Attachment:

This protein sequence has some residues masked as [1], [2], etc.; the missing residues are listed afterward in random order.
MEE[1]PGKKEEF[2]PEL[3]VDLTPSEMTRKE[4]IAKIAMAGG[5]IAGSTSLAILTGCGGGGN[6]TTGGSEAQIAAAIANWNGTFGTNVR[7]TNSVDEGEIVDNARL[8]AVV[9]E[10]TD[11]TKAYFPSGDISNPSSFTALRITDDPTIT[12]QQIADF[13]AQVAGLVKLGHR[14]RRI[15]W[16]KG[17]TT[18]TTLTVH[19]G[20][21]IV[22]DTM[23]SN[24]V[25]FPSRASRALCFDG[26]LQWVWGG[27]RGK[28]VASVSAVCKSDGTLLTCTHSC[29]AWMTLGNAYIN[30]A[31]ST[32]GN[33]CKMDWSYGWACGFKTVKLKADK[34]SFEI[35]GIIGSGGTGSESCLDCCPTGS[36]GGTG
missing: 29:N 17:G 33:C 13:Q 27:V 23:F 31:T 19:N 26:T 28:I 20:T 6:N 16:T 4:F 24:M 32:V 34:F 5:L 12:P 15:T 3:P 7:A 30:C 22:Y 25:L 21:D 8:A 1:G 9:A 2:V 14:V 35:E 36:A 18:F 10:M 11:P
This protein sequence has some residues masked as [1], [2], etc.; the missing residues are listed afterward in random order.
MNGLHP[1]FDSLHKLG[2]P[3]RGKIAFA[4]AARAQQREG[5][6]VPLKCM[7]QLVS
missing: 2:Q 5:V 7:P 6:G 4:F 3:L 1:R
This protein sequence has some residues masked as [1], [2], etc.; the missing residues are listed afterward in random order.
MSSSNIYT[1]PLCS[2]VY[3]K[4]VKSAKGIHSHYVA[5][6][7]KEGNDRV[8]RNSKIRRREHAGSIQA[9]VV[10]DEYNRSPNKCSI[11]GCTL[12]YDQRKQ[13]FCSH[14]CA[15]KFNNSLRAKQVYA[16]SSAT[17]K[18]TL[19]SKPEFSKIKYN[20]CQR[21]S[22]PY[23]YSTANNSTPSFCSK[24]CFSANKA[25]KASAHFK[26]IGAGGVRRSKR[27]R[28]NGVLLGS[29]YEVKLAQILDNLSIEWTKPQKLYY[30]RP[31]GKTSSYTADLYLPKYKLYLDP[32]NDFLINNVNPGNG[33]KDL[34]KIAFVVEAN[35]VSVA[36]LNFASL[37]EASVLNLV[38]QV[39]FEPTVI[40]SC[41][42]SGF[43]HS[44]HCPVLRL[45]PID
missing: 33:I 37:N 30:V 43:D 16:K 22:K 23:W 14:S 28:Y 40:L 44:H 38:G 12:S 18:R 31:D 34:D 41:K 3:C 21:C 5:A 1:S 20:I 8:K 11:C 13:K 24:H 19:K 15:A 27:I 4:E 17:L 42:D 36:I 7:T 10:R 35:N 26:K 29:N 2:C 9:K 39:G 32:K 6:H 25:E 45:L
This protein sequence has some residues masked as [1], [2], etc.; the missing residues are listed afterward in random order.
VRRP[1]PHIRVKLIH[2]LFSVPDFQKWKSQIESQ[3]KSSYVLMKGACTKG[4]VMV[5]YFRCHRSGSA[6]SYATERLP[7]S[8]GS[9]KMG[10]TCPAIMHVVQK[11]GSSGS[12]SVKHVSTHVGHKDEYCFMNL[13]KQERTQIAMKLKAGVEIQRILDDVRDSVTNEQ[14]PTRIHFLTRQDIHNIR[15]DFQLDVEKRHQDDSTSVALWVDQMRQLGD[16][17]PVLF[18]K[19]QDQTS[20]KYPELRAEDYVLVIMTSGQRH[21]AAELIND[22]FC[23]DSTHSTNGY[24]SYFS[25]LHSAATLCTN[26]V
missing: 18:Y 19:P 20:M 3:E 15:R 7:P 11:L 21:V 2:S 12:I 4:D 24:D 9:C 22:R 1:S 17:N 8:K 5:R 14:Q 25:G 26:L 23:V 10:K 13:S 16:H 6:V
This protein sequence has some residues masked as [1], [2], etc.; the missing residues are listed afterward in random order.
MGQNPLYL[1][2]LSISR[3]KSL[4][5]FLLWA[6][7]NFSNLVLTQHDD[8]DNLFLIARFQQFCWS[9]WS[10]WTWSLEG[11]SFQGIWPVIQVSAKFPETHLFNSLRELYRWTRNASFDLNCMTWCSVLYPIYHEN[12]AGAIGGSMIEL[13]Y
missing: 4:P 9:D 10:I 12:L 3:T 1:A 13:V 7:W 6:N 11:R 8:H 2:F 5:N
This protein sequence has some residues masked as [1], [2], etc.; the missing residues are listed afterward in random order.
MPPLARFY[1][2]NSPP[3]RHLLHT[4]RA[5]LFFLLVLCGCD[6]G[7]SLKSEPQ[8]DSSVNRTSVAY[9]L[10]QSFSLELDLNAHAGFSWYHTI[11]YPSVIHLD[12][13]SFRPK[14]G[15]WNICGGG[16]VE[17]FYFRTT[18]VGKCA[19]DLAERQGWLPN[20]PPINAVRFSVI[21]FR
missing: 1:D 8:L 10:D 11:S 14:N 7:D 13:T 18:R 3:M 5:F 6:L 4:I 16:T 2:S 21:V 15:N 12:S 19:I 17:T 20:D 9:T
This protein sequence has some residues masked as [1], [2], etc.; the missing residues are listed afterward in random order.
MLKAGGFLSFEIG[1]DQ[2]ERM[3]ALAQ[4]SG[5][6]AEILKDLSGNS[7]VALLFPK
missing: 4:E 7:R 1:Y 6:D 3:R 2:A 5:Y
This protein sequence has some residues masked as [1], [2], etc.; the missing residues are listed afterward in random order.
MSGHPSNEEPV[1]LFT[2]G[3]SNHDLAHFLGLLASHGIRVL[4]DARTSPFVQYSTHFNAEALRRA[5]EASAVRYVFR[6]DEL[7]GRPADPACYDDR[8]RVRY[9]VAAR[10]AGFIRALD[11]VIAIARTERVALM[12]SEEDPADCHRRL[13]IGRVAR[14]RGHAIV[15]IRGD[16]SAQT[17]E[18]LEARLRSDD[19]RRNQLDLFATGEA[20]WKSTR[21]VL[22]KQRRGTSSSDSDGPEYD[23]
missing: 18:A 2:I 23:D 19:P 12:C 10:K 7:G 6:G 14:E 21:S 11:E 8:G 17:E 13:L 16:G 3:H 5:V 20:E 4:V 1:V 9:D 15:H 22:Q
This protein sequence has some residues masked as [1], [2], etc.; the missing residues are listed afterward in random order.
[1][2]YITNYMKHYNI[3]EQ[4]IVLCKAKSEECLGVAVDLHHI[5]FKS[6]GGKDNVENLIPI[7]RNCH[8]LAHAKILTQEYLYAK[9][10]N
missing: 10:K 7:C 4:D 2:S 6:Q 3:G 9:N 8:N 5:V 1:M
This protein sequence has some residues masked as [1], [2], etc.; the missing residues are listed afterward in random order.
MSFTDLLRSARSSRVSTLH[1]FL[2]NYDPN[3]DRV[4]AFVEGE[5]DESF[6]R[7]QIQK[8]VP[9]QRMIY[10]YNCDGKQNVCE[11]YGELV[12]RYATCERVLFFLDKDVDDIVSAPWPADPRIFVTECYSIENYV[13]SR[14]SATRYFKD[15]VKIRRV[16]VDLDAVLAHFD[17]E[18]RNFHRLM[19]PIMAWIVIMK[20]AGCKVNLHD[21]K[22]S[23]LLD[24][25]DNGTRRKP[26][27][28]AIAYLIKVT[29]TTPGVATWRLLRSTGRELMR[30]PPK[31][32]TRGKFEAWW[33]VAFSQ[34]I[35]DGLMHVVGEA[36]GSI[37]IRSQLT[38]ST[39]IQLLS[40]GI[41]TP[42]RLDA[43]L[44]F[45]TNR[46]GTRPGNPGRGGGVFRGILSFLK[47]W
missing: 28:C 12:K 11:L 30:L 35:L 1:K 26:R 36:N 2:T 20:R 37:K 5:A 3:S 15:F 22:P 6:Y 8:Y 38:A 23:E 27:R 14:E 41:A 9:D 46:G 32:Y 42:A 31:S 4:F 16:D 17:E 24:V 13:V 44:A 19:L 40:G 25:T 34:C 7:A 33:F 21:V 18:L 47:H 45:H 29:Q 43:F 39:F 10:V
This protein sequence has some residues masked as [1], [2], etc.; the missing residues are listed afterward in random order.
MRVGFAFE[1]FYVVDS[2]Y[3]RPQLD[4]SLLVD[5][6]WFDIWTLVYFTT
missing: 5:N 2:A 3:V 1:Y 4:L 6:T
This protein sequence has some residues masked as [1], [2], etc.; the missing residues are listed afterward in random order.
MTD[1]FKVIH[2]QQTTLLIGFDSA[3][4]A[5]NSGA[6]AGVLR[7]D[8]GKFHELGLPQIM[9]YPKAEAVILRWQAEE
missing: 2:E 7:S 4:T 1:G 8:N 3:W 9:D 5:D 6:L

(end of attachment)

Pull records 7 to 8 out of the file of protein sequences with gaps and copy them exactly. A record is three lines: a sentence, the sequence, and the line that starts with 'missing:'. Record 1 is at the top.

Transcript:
This protein sequence has some residues masked as [1], [2], etc.; the missing residues are listed afterward in random order.
MLKAGGFLSFEIG[1]DQ[2]ERM[3]ALAQ[4]SG[5][6]AEILKDLSGNS[7]VALLFPK
missing: 4:E 7:R 1:Y 6:D 3:R 2:A 5:Y
This protein sequence has some residues masked as [1], [2], etc.; the missing residues are listed afterward in random order.
MSGHPSNEEPV[1]LFT[2]G[3]SNHDLAHFLGLLASHGIRVL[4]DARTSPFVQYSTHFNAEALRRA[5]EASAVRYVFR[6]DEL[7]GRPADPACYDDR[8]RVRY[9]VAAR[10]AGFIRALD[11]VIAIARTERVALM[12]SEEDPADCHRRL[13]IGRVAR[14]RGHAIV[15]IRGD[16]SAQT[17]E[18]LEARLRSDD[19]RRNQLDLFATGEA[20]WKSTR[21]VL[22]KQRRGTSSSDSDGPEYD[23]
missing: 18:A 2:I 23:D 19:P 12:C 10:K 7:G 6:G 14:E 21:S 11:E 8:G 17:E 13:L 16:G 3:H 5:V 20:E 4:V 1:V 9:D 15:H 22:Q